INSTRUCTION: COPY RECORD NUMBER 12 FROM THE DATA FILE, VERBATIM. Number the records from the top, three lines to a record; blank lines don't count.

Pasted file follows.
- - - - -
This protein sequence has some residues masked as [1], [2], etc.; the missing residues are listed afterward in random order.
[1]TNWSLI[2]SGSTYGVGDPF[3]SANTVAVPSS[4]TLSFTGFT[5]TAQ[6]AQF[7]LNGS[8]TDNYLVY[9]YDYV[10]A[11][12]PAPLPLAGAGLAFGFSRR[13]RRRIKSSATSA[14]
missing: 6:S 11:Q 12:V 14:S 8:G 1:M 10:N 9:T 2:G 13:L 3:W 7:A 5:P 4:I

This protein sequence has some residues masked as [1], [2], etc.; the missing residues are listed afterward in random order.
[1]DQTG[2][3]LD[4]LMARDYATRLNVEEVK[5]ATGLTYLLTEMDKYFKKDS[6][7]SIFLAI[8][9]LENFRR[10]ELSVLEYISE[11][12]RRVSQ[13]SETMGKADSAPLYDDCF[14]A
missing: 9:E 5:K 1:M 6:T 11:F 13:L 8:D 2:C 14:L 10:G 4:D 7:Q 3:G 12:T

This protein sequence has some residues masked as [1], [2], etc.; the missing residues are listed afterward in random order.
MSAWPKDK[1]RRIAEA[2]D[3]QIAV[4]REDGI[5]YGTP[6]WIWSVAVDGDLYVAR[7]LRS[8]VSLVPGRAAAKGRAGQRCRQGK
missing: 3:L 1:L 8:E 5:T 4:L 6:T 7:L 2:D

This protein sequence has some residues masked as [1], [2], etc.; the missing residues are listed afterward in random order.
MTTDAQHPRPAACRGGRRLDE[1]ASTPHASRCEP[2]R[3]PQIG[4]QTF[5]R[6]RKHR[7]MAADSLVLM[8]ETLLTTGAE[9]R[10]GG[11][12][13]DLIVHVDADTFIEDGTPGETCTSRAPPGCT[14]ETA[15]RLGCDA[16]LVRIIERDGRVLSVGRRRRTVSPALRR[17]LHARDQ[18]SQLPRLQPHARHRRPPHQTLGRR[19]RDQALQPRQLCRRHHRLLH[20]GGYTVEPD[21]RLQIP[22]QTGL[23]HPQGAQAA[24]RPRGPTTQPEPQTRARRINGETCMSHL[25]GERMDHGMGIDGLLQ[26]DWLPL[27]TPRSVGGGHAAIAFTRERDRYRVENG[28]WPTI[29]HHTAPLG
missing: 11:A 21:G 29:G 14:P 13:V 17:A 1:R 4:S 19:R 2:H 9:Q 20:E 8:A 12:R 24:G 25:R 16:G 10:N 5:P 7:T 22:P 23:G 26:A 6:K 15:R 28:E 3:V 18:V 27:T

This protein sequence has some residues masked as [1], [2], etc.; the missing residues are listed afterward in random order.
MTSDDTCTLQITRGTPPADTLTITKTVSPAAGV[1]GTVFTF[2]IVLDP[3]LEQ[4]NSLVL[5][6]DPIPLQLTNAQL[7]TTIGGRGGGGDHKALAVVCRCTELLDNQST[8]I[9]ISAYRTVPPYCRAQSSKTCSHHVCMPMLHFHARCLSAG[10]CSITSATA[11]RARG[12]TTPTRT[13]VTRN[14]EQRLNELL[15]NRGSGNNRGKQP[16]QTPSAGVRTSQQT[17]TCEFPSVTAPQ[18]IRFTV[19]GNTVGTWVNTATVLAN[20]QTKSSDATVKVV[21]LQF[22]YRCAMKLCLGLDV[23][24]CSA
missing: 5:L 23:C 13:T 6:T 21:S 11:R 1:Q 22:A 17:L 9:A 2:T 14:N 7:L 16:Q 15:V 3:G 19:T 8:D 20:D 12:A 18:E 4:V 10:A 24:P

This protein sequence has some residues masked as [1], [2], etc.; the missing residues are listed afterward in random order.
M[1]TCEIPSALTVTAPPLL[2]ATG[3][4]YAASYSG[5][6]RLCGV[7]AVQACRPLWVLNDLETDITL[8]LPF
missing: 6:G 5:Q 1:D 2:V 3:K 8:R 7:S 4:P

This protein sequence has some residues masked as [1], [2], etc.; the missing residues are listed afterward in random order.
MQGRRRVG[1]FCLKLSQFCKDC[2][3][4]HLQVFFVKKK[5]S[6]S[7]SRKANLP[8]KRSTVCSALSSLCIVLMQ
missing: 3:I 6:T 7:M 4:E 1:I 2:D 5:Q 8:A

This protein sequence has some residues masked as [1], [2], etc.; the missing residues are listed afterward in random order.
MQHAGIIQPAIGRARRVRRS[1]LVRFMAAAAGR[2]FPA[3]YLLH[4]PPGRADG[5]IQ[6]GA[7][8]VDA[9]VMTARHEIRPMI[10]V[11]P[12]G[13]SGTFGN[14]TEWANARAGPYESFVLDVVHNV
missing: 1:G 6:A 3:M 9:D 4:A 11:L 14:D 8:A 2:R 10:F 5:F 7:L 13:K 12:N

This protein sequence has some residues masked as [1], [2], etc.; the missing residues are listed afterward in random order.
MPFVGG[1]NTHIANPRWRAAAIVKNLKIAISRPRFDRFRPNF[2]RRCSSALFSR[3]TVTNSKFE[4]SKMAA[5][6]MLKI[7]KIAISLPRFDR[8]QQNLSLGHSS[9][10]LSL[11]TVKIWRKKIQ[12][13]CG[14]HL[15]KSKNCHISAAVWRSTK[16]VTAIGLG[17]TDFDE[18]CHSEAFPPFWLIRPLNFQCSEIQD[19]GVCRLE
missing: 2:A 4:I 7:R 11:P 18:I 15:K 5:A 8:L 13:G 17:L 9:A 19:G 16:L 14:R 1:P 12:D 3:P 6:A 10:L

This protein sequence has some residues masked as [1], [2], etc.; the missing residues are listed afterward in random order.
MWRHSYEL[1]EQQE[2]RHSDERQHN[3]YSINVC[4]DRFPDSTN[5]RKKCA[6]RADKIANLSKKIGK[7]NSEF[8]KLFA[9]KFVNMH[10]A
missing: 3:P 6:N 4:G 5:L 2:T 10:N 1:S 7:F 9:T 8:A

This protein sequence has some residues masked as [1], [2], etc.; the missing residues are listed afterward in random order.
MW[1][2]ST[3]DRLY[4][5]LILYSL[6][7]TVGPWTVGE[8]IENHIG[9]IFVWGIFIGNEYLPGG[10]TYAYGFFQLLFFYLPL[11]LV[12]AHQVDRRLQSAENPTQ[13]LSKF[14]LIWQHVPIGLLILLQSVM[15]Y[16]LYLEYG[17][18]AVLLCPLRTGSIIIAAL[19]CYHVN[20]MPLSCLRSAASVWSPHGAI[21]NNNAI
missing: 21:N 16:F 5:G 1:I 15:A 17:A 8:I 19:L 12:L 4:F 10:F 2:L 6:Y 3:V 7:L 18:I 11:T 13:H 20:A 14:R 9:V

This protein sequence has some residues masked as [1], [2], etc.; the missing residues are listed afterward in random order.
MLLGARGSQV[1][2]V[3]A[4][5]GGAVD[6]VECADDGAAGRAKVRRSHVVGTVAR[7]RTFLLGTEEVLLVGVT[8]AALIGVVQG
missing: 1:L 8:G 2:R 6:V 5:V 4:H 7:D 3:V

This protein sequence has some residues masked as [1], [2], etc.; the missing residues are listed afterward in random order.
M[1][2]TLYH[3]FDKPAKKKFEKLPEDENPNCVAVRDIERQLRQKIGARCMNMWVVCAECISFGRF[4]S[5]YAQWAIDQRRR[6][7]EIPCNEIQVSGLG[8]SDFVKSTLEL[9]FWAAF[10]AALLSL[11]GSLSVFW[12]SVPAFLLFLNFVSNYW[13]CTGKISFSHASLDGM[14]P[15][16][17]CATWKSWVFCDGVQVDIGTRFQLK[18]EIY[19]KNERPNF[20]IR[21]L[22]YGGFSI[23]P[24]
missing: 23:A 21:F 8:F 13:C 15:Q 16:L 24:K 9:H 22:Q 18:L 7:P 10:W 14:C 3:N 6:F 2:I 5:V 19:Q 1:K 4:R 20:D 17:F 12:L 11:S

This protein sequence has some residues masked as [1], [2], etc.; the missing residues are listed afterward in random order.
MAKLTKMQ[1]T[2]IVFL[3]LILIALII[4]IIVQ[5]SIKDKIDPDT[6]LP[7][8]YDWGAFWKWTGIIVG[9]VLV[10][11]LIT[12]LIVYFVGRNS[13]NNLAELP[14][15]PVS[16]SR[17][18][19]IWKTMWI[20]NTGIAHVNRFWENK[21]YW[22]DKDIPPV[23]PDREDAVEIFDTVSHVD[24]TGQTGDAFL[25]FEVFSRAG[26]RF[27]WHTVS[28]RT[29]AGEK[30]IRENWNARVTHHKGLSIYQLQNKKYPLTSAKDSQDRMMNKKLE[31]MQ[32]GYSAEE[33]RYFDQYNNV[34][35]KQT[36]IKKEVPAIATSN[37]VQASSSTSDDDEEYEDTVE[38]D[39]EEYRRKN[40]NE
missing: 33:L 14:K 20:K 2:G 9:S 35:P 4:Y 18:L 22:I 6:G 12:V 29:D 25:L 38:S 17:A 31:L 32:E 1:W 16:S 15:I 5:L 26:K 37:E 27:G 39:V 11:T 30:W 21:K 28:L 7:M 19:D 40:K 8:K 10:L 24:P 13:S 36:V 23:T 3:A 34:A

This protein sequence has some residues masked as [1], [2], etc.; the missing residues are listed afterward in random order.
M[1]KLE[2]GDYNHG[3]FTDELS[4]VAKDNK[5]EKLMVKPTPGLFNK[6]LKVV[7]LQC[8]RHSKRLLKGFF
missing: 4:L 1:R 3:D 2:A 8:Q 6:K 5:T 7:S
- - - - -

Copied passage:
This protein sequence has some residues masked as [1], [2], etc.; the missing residues are listed afterward in random order.
MLLGARGSQV[1][2]V[3]A[4][5]GGAVD[6]VECADDGAAGRAKVRRSHVVGTVAR[7]RTFLLGTEEVLLVGVT[8]AALIGVVQG
missing: 1:L 8:G 2:R 6:V 5:V 4:H 7:D 3:V